5. O/sub 3/-induced change in bronchial reactivity to methacholine and airway inflammation in humans

    SciTech Connect

    Seltzer, J.; Bigby, B.G.; Stulbarg, M.; Holtzman, M.J.; Nadel, J.A.; Ueki, I.F.; Leikauf, G.D.; Goetzl, E.J.; Boushey, H.A.

    1986-04-01

    The increase in airway responsiveness induced by O/sub 3/ exposure in dogs is associated with airway epithelial inflammation, as evidenced by an increase in the number of neutrophils (polymorphonuclear leukocytes) found in epithelial biopsies and in bronchoalveolar lavage fluid. We investigated in 10 healthy, human subjects whether O/sub 3/-induced hyperresponsiveness was similarly associated with airway inflammation by examining changes in the types of cells recovered in bronchoalveolar lavage fluid obtained after exposure to air or to O/sub 3/ (0.4 or 0.6 ppm). We also measured the concentrations of cyclooxygenase and lipoxygenase metabolites of arachidonic acid in lavage fluid. We measured airway responsiveness to inhaled methacholine aerosol before and after each exposure and performed bronchoalveolar lavage 3 h later. We found more neutrophils in the lavage fluid from O/sub 3/-exposed subjects, especially in those in whom O/sub 3/ exposure produced an increase in airway responsiveness. We also found significant increases in the concentrations of prostaglandins E2, F2 alpha, and thromboxane B2 in lavage fluid from O/sub 3/-exposed subjects. These results show that in human subjects O/sub 3/-induced hyperresponsiveness to methacholine is associated with an influx of neutrophils into the airways and with changes in the levels of some cyclooxygenase metabolites of arachidonic acid.

  6. Surface Roughness Effects on Fluid Transport Through a Natural Rock Fracture

    SciTech Connect

    Crandall, D.M.; Ahmadi, Goodarz; Smith, D.H.

    2008-04-01

    Fluid flow through rock fractures can be orders of magnitude faster than through the adjacent low-permeability rock. Understanding how fluid moves through these pathways is important for the prediction of sequestered CO2 transport in geologic reservoirs. Reservoir-scale, discrete-fracture simulators use simplified models of flow through fractures to determine transport properties in complex fracture networks. A high level of approximation is required in these reservoir-scale simulations due to the number of fractures within the domain of interest and because of the limited amount of information that can be obtained from geophysical well-logs (Long et al. (1996)). For this study, flow simulations through a CT-scanned fracture were performed to evaluate different fluid transport parameters that are important in geological flow analysis. The ‘roughness’ of the fracture was varied to determine the effect of the bumpy fracture walls on the fluid flow. The permeability and effective aperture were determined for flow under a constant pressure head. The fracture roughness is shown to dramatically reduce the flow through the fracture, and various relations are described.

  7. Virial series for inhomogeneous fluids applied to the Lennard-Jones wall-fluid surface tension at planar and curved walls.

    PubMed

    Urrutia, Ignacio; Paganini, Iván E

    2016-05-01

    We formulate a straightforward scheme of statistical mechanics for inhomogeneous systems that includes the virial series in powers of the activity for the grand free energy and density distributions. There, cluster integrals formulated for inhomogeneous systems play a main role. We center on second order terms that were analyzed in the case of hard-wall confinement, focusing in planar, spherical, and cylindrical walls. Further analysis was devoted to the Lennard-Jones system and its generalization, the 2k-k potential. For these interaction potentials, the second cluster integral was evaluated analytically. We obtained the fluid-substrate surface tension at second order for the planar, spherical, and cylindrical confinement. Spherical and cylindrical cases were analyzed using a series expansion in the radius including higher order terms. We detected a lnR/R(2) dependence of the surface tension for the standard Lennard-Jones system confined by spherical and cylindrical walls, no matter if particles are inside or outside of the hard walls. The analysis was extended to bending and Gaussian curvatures, where exact expressions were also obtained. PMID:27155620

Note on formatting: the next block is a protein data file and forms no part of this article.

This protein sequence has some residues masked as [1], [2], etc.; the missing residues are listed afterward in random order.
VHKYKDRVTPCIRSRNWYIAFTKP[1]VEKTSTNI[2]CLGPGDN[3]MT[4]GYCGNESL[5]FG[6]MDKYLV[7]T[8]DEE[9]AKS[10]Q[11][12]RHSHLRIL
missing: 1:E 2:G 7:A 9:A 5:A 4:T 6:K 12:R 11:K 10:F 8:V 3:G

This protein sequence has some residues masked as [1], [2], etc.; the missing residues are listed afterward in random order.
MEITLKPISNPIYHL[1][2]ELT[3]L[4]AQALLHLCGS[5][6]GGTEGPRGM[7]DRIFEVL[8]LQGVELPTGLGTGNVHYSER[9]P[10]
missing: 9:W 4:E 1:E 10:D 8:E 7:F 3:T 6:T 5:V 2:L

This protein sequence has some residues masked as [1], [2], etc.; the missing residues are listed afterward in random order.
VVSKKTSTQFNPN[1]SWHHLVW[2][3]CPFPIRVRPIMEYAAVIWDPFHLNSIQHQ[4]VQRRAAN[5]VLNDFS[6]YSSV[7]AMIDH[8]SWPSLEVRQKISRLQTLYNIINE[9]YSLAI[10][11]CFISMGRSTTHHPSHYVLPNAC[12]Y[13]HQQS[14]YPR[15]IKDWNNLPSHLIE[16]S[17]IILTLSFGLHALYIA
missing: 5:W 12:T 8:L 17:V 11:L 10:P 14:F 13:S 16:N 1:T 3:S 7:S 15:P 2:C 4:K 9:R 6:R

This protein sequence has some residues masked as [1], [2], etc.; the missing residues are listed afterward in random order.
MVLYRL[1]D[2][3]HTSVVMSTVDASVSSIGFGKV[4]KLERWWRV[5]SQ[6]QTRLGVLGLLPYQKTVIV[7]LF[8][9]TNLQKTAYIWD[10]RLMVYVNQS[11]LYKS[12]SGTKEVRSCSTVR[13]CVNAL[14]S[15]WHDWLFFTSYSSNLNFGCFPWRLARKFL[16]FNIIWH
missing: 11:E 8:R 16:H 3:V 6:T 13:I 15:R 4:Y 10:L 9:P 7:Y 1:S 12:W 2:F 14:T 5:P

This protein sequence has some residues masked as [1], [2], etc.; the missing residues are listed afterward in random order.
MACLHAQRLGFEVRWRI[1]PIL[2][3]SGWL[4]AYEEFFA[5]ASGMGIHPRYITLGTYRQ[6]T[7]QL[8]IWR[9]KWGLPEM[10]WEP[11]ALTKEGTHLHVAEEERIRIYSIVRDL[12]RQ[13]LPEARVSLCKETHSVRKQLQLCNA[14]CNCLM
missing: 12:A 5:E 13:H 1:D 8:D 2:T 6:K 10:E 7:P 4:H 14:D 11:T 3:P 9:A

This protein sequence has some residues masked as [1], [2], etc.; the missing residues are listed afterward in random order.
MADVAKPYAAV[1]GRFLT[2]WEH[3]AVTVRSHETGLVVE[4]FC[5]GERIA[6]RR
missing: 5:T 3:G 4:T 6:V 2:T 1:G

8. Virial series for inhomogeneous fluids applied to the Lennard-Jones wall-fluid surface tension at planar and curved walls

    NASA Astrophysics Data System (ADS)

    Urrutia, Ignacio; Paganini, Iván E.

    2016-05-01

    We formulate a straightforward scheme of statistical mechanics for inhomogeneous systems that includes the virial series in powers of the activity for the grand free energy and density distributions. There, cluster integrals formulated for inhomogeneous systems play a main role. We center on second order terms that were analyzed in the case of hard-wall confinement, focusing in planar, spherical, and cylindrical walls. Further analysis was devoted to the Lennard-Jones system and its generalization, the 2k-k potential. For these interaction potentials, the second cluster integral was evaluated analytically. We obtained the fluid-substrate surface tension at second order for the planar, spherical, and cylindrical confinement. Spherical and cylindrical cases were analyzed using a series expansion in the radius including higher order terms. We detected a lnR/R2 dependence of the surface tension for the standard Lennard-Jones system confined by spherical and cylindrical walls, no matter if particles are inside or outside of the hard walls. The analysis was extended to bending and Gaussian curvatures, where exact expressions were also obtained.